Weekly Journal

Keeping Creative Control by Self-Publishing

Kaila Krayewski

9th October 2018

Self-publishing, or publishing your work independent of a publisher, includes the entire process of printing, distribution, and marketing after the fact of writing and editing your book. With the advent of e-books and publish-on-demand services, self-publishing has become quicker and more accessible to all writers. Most authors write for the love of writing and don’t want to get involved with the publishing side of things; however, there are many advantages to bear in mind when it comes to self-publishing.

When you self-publish you are in full control of your book, its content and look. A traditional publisher will take this away from you as they have their own expert team deciding on the cover design, the title, the length of the book, and even the direction of the writing.

Why Do You Want to Keep Creative Control?

Writers are attached to their work. They’ve invested a lot of time, and have gone through blood, sweat, and tears to get to the final stop. They see the book as their baby and find it hard to let it change into anything other than what they had envisioned.

Some writers, however, are happy when their work has been accepted by a traditional publisher, which, in itself, is a difficult process. Once contracted with a publisher, the writer relinquishes control and must trust the publisher, and the publisher’s team of editors and designers to make the right decisions regarding any changes to the work. The marketing arm of a traditional publisher will focus on a cover design that will sell the book, but if the content of the book doesn’t fit with the cover design, it could deceive readers and lead to disappointment, poor reviews, and fewer recommendations. Your book may not reach the intended audience and, therefore, never gain a following or receive the feedback you feel it deserves.

Polly Courtney, a well-known writer with six novels, left her publishers after they used titles and covers that shoehorned her books into the ‘chick-lit’ genre, even though they are about broader social issues. She believes that publishers don’t listen to authors and readers, and she feels that she is writing for an audience that doesn’t want to be patronised.

Though getting published is the end goal for most writers, it should be realised that the finished product of a self-published work will remain a clear representation of the author and the author’s intent.

A Sense of Ownership

Doing everything yourself provides the greatest sense of ownership. After all, everything is all down to you. Retaining creative control keeps that ownership alive. There’s nothing wrong with getting help and support, and all good writers use professional editors, but keeping your ideas and messages the way you had intended is staying ‘true to your work.’ You wrote with a focus in mind, and not diluting or mutating it demonstrates how much value you put in your work and your brand.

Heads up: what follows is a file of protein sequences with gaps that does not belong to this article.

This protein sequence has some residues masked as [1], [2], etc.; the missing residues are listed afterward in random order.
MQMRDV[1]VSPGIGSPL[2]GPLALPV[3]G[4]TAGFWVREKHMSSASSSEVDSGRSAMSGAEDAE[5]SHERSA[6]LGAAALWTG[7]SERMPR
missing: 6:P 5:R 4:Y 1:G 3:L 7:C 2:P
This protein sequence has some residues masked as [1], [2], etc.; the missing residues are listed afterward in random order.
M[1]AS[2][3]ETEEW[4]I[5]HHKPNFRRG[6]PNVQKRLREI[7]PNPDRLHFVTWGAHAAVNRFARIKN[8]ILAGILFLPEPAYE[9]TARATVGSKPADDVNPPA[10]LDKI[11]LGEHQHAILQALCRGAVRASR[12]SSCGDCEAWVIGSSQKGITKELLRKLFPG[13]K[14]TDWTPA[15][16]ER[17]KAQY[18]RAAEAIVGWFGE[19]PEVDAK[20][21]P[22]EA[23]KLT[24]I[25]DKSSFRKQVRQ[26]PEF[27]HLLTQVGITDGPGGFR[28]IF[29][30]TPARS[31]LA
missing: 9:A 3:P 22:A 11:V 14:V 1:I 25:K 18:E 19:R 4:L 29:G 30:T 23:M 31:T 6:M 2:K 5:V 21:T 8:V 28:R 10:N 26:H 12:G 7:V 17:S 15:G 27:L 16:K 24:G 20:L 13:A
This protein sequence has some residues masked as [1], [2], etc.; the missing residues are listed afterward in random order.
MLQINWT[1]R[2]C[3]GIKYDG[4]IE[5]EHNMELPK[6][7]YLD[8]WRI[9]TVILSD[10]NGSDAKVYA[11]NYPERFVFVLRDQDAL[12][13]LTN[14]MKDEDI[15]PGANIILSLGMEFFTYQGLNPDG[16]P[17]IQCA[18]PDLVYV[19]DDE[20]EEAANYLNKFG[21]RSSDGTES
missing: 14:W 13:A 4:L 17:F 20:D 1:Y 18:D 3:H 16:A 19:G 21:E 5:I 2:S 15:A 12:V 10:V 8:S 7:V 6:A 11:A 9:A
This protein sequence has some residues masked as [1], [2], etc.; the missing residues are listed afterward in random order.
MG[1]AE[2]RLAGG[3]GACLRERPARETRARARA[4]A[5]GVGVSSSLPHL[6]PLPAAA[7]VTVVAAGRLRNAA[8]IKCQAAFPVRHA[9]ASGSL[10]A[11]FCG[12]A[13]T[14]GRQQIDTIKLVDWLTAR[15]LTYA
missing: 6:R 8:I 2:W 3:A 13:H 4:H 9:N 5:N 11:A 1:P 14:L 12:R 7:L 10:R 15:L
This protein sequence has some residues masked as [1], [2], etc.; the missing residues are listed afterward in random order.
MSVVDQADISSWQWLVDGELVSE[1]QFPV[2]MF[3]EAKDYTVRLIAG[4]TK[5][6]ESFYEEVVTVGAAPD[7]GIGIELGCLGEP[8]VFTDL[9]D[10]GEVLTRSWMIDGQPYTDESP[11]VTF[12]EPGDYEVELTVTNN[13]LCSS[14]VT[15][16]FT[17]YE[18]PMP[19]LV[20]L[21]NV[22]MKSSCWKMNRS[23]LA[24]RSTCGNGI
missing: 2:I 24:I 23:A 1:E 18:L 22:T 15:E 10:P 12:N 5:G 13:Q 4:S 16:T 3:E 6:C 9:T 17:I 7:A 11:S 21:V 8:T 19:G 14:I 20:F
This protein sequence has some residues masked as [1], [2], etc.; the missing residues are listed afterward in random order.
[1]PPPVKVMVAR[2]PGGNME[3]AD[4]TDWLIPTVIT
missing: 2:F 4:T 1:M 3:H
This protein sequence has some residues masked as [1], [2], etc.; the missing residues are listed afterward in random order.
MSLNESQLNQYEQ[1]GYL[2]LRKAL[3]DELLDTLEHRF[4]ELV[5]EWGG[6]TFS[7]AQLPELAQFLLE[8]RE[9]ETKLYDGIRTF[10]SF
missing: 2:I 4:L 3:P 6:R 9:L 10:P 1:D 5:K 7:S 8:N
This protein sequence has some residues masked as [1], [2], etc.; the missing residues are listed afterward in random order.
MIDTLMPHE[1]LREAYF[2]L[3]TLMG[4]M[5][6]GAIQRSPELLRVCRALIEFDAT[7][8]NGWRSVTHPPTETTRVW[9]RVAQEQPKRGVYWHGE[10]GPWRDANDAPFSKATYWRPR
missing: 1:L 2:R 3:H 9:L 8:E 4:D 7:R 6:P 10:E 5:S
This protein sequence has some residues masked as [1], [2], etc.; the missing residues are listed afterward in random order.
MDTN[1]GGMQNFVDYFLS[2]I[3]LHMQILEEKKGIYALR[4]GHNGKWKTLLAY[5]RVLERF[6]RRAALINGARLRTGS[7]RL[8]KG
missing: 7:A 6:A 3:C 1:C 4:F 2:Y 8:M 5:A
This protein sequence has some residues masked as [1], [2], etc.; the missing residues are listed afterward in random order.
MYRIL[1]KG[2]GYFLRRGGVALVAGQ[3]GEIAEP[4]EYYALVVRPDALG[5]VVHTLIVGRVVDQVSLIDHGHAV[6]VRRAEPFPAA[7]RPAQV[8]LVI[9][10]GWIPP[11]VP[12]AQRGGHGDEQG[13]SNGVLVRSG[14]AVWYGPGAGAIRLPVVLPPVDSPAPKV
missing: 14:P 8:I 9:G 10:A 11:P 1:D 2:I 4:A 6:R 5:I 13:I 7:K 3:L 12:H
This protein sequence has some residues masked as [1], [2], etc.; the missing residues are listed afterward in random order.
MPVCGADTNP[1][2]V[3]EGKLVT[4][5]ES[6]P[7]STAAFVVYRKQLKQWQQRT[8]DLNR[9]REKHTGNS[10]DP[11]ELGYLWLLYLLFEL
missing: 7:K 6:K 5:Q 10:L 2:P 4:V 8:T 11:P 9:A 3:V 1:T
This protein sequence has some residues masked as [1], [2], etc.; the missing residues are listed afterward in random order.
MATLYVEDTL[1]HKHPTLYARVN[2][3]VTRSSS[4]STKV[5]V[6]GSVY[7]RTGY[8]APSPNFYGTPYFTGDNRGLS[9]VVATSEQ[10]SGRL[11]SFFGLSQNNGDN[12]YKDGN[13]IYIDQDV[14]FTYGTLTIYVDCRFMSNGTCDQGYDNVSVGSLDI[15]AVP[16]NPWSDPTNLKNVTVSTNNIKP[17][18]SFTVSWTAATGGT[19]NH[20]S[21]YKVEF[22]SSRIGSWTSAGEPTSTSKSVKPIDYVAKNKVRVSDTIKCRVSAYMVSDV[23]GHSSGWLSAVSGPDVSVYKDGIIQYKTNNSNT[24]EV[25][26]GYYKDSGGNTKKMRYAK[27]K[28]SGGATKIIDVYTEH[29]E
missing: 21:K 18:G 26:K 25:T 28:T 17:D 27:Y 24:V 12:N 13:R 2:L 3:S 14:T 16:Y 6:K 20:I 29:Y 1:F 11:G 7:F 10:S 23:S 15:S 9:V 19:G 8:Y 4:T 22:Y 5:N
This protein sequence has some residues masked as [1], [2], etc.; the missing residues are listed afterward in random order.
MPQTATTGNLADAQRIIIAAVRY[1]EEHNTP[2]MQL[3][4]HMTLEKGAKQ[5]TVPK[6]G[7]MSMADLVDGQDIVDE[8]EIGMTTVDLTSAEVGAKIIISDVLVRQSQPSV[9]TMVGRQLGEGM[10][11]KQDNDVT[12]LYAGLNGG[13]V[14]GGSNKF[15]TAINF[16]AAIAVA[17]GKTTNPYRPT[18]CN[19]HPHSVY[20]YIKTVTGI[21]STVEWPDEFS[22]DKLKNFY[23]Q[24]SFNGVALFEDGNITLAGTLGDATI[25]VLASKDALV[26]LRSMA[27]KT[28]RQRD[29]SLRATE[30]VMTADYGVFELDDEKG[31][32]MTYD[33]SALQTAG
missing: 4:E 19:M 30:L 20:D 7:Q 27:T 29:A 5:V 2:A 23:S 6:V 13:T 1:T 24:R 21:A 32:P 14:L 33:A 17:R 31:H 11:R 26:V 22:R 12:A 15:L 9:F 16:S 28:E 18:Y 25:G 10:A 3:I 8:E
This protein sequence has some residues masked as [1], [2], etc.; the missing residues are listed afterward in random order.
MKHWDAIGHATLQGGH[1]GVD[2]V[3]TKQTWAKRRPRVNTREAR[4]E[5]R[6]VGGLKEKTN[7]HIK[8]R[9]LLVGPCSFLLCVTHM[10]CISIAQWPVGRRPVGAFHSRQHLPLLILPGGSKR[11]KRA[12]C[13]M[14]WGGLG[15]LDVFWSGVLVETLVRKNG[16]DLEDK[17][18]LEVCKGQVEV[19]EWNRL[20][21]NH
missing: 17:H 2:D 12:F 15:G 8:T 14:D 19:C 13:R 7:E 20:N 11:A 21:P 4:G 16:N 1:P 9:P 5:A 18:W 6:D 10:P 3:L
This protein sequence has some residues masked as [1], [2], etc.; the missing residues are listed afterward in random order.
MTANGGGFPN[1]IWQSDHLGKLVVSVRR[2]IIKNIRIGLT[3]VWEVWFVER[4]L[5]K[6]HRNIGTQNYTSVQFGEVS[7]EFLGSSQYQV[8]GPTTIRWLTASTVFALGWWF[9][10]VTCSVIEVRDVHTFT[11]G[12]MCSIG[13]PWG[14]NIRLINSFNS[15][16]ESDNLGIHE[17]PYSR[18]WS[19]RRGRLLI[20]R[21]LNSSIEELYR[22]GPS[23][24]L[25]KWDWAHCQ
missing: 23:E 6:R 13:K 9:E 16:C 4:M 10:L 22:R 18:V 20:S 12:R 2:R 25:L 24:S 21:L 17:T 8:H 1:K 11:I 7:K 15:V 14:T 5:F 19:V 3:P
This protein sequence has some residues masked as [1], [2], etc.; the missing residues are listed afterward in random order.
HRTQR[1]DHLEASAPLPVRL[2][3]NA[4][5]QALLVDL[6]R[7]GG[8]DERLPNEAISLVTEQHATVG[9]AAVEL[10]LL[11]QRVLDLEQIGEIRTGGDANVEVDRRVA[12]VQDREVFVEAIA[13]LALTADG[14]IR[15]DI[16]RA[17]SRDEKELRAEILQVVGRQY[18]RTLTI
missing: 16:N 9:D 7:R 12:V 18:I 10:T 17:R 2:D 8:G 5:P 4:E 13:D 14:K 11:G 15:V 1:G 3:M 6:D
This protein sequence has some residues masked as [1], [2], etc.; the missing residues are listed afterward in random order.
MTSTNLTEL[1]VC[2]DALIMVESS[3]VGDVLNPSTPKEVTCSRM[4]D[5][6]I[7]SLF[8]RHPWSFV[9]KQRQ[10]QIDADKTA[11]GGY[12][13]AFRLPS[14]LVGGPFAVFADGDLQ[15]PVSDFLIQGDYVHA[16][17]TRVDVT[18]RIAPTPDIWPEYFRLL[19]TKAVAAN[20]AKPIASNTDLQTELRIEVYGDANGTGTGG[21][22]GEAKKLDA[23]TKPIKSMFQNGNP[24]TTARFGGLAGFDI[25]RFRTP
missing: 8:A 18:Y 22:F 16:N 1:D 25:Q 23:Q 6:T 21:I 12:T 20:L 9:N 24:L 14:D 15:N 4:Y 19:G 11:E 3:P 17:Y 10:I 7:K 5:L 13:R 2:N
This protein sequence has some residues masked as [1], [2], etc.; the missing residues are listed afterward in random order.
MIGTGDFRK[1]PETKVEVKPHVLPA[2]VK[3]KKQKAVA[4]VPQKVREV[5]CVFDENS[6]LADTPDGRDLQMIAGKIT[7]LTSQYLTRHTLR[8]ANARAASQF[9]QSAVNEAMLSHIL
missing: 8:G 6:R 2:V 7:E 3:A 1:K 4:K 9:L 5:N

Self-publishing also ensures that you own all rights to your book. This means you get a higher percentage of the royalties and maintain the rights to have it published in different languages and mediums, as well as the rights to any movie potential. You retain the right to include one or more characters of your published work in your next book, or the ability to reuse elements, such as fictional worlds, that you have created. Further, e-books and print-on-demand services make to possible to publish as many books as you like in a very short time.

Networking Opportunities

Going through all the stages of self-publishing entails a lot of research as you learn what to do. You may have to establish a publishing company or apply for an ISBN, copyright, and other book-specific information. Your full control of how the book looks, including its cover and press materials, has to be designed and developed by you or by someone you hire. You will have to discuss your book, attend events, and market your own work. However, this will also give you the added benefit of meeting people in the industry and establishing relationships that will help build your writing career.

Going down the self-publishing road is complicated and involves a lot of work outside of writing. A traditional publisher takes responsibility for this aspect leaving you to just focus on writing. They have an expert team that can produce a professional version of your book but this will cost you the rights to your work and also how it will be read and marketed.

Self-publishing is the only method to retain your creative freedom and control. It allows you to work to your own deadlines and to have your work portrayed the way you intended. You can target the audience that you have gotten to know while researching and writing your book. And your book will always remain yours.

 

By the author of takingchances.co.uk

Takingchances came about from the realisation that life is what you make it. That a dream will only come true if you pursue it. That time is limited and each second passed is a second that cannot be re-captured. So to have a chance at finding fulfilment in life, the author of takingchances.co.uk quit her job in the UK and is travelling the world to gain insight from different perspectives and cultures. She came to Content Castle to learn how to write better and to pursue the possibility that writing will continue to let her take chances.

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